1913 – Joseph Manasseh reports:
"'Offering the Scriptures to the Jews, many came round me and requested me not to visit the Jewish quarter with Christian books. I replied, 'These books contain the Word of God, which makes wise the simple and enlightens the eyes. Besides, I am a servant of Jesus Christ, Israel's Messiah.' At this they at once became angry and rushed upon me. Snatching away my books, they brought petroleum and threatened to burn me and the volumes together. A Moslem policeman came to my rescue, but they shouted, 'This man is a Protestant Jew, and according to the law, we must kill him.' After examining my editions in Arabic, the policeman pronounced them good and had them restored to me. That experience cost me 5 francs, which they stole from my pocket, and the price of a few books which they destroyed.
"In the Jews' quarter at Jaffa one of the crowd bought a Bible from me. As he was paying for it, a prominent man came and struck his hand, causing him to drop the volume. I asked him why he acted so roughly. He replied, 'Because this book came from the English, and it is unlawful to read in it.' Seeing he was well-dressed, I said to him, 'Will you please take off your shoes, and this hat from you head, and this suit of clothes?' 'Why?' he asked. 'Because,' I replied, 'they are all of English manufacture, and it is unlawful to wear them.' The people were greatly amused, and began to laugh, while the objector, ashamed, walked away. Then my customer paid for his Bible.”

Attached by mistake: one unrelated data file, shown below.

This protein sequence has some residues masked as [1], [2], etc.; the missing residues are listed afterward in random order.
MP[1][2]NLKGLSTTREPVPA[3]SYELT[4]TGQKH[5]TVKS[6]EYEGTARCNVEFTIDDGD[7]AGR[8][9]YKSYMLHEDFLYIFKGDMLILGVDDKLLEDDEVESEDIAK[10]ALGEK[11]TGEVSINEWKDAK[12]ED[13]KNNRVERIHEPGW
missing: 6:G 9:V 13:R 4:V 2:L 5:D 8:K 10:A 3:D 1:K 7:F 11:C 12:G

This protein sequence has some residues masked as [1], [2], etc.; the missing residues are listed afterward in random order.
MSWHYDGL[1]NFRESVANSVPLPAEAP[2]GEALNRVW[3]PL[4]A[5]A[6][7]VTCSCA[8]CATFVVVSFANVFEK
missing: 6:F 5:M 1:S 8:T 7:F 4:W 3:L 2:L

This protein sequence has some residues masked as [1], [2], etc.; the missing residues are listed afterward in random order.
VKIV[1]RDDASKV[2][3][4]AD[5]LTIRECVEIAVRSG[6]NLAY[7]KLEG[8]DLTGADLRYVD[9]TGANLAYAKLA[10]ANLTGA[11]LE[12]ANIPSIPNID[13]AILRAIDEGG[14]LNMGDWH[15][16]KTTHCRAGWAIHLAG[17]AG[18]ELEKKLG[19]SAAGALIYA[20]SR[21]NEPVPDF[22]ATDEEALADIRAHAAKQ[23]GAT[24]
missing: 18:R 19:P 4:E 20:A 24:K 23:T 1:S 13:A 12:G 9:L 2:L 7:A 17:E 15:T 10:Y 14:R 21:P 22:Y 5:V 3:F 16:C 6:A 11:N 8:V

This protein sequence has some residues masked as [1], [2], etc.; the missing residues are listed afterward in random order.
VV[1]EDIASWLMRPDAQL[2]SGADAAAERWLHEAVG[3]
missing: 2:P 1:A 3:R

1914 – Joseph Manasseh reports:
"One morning I was sitting by the roadside near a Jewish school, as is my custom. When the bell rang the boys came out and began to purchase Portions. Then the principal appeared and inquired from the boys what books they were buying. On hearing their reply he became very angry, and began to beat me with his stick. One of the teachers then came out and also attacked me, kicking, beating, and throwing stones at me. They scattered my books along the road, saying, 'If you come here again we will treat you worse and burn all your books.' I reminded them that I was on the highroad, which did not belong to them. I also said, 'You are commanded in the law not to vex a stranger, but to love him as yourself.' They replied, 'But you are not a Jew now, so we must stone you till you die.' I was greatly cheered by a dear boy from the same school, who came after me and said, 'I am sorry that they beat you, but this is not God's will; they do not understand.'